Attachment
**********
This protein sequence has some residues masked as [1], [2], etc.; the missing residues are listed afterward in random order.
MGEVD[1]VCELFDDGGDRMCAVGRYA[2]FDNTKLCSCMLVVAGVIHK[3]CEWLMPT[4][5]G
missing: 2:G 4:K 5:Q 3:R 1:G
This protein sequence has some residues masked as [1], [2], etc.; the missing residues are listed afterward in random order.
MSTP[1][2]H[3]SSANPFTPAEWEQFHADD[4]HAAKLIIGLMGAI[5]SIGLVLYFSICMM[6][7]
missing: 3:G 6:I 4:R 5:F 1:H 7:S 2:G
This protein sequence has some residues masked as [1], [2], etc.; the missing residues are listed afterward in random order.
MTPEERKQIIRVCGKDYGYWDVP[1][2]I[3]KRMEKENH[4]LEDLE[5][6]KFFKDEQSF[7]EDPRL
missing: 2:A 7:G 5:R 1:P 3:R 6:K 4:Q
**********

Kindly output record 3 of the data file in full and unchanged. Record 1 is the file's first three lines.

This protein sequence has some residues masked as [1], [2], etc.; the missing residues are listed afterward in random order.
MTPEERKQIIRVCGKDYGYWDVP[1][2]I[3]KRMEKENH[4]LEDLE[5][6]KFFKDEQSF[7]EDPRL
missing: 2:A 7:G 5:R 1:P 3:R 6:K 4:Q